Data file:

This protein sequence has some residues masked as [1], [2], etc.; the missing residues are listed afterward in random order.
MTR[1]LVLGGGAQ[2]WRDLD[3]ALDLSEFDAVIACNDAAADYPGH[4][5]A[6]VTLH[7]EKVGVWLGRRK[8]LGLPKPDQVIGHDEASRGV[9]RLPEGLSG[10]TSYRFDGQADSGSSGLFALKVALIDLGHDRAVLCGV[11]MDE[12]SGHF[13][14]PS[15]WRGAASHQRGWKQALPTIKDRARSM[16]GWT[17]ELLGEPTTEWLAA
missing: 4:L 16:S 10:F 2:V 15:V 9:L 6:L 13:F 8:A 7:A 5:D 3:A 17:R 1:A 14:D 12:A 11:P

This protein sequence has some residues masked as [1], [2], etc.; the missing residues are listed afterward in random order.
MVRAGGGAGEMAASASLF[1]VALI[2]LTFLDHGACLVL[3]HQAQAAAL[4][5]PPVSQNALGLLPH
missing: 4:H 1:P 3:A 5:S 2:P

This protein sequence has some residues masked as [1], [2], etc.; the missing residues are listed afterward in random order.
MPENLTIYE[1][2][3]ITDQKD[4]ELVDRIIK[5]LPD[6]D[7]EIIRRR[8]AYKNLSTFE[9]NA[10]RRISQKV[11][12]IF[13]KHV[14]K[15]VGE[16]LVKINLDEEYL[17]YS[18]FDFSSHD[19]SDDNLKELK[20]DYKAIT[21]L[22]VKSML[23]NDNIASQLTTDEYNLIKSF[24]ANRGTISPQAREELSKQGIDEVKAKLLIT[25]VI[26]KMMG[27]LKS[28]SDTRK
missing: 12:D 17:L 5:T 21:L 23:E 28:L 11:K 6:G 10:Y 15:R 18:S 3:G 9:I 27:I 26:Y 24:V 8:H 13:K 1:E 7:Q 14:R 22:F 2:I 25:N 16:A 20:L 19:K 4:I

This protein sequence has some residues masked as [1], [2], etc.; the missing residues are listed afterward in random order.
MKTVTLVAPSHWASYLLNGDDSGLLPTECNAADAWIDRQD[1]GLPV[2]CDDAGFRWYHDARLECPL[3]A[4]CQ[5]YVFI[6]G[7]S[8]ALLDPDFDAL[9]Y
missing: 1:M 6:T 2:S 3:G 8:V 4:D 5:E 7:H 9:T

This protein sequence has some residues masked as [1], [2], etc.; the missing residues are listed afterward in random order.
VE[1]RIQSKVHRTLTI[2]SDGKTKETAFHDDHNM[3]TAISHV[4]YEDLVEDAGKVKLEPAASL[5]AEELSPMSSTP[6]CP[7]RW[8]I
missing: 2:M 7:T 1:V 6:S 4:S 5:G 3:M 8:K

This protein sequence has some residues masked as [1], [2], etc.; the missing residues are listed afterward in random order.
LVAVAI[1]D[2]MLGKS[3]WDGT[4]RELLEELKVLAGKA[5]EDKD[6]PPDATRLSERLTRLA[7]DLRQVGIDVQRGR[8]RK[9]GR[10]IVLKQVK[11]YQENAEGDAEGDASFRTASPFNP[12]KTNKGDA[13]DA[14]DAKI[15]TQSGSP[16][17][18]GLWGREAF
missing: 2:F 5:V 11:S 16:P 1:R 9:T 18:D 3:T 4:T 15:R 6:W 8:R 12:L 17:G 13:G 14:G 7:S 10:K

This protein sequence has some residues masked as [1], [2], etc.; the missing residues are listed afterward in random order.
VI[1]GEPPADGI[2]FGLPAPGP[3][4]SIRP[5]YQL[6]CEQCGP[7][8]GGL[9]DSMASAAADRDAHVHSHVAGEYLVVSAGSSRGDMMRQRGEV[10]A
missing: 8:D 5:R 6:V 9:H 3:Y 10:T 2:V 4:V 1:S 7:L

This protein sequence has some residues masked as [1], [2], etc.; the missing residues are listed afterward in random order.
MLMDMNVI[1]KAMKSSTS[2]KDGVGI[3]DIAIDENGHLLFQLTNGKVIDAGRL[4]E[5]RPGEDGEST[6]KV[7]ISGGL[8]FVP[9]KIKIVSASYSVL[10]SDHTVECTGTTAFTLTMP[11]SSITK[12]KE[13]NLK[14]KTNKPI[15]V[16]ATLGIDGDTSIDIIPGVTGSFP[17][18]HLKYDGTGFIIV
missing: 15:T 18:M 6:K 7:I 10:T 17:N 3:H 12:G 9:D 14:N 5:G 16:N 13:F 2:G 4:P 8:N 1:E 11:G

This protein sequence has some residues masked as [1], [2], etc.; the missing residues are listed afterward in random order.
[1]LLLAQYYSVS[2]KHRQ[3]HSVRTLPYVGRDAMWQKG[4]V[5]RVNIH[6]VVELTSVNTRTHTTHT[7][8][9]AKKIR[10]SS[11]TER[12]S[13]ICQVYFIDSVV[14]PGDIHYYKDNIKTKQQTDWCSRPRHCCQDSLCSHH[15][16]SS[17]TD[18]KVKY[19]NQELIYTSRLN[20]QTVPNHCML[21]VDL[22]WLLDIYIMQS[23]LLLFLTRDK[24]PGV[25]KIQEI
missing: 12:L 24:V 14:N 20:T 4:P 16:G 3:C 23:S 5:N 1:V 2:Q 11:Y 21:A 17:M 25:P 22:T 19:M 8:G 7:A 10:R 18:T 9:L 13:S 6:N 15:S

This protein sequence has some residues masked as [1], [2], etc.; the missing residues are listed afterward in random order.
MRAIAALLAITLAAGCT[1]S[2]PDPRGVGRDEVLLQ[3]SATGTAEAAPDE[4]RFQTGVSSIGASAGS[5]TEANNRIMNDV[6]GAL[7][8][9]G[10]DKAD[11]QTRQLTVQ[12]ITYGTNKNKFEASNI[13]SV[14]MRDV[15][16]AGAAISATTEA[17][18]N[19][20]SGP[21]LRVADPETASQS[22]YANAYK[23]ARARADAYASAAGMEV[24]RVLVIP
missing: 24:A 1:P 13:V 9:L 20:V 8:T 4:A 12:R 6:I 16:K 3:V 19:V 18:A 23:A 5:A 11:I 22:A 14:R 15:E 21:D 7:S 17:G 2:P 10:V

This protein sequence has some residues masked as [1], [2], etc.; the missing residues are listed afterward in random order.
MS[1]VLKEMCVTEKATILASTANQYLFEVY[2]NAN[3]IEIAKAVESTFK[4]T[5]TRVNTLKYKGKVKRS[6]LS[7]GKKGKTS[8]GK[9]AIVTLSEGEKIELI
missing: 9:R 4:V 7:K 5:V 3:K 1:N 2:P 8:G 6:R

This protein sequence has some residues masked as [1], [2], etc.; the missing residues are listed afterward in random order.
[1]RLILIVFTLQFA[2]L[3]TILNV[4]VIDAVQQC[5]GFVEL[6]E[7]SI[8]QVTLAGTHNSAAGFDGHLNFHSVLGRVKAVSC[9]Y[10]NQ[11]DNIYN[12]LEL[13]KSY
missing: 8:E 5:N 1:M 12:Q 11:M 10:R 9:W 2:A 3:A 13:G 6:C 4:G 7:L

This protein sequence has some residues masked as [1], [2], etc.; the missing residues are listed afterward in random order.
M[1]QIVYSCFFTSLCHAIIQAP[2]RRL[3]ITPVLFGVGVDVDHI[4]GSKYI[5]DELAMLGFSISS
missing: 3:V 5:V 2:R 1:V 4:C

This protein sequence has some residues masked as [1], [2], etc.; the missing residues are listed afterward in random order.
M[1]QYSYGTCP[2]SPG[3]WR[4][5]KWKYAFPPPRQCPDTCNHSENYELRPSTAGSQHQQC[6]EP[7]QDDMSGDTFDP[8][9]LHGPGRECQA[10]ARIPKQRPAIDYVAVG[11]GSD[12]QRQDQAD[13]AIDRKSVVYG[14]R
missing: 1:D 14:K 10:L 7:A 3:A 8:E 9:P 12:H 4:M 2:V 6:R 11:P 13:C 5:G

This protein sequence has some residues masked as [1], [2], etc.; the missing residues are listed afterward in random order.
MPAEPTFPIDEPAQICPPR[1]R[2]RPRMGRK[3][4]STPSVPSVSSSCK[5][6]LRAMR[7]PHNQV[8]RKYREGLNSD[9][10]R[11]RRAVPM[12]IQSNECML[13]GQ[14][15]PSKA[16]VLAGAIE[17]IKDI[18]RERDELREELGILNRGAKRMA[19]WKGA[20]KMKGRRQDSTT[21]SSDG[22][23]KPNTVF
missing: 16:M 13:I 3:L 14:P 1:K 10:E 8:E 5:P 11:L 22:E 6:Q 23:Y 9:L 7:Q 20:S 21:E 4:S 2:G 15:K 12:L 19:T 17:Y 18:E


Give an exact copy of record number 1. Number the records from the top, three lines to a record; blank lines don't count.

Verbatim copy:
This protein sequence has some residues masked as [1], [2], etc.; the missing residues are listed afterward in random order.
MTR[1]LVLGGGAQ[2]WRDLD[3]ALDLSEFDAVIACNDAAADYPGH[4][5]A[6]VTLH[7]EKVGVWLGRRK[8]LGLPKPDQVIGHDEASRGV[9]RLPEGLSG[10]TSYRFDGQADSGSSGLFALKVALIDLGHDRAVLCGV[11]MDE[12]SGHF[13][14]PS[15]WRGAASHQRGWKQALPTIKDRARSM[16]GWT[17]ELLGEPTTEWLAA
missing: 4:L 16:S 10:F 2:V 15:V 9:L 6:L 13:F 8:A 7:A 5:D 3:A 17:R 1:A 14:D 12:A 11:P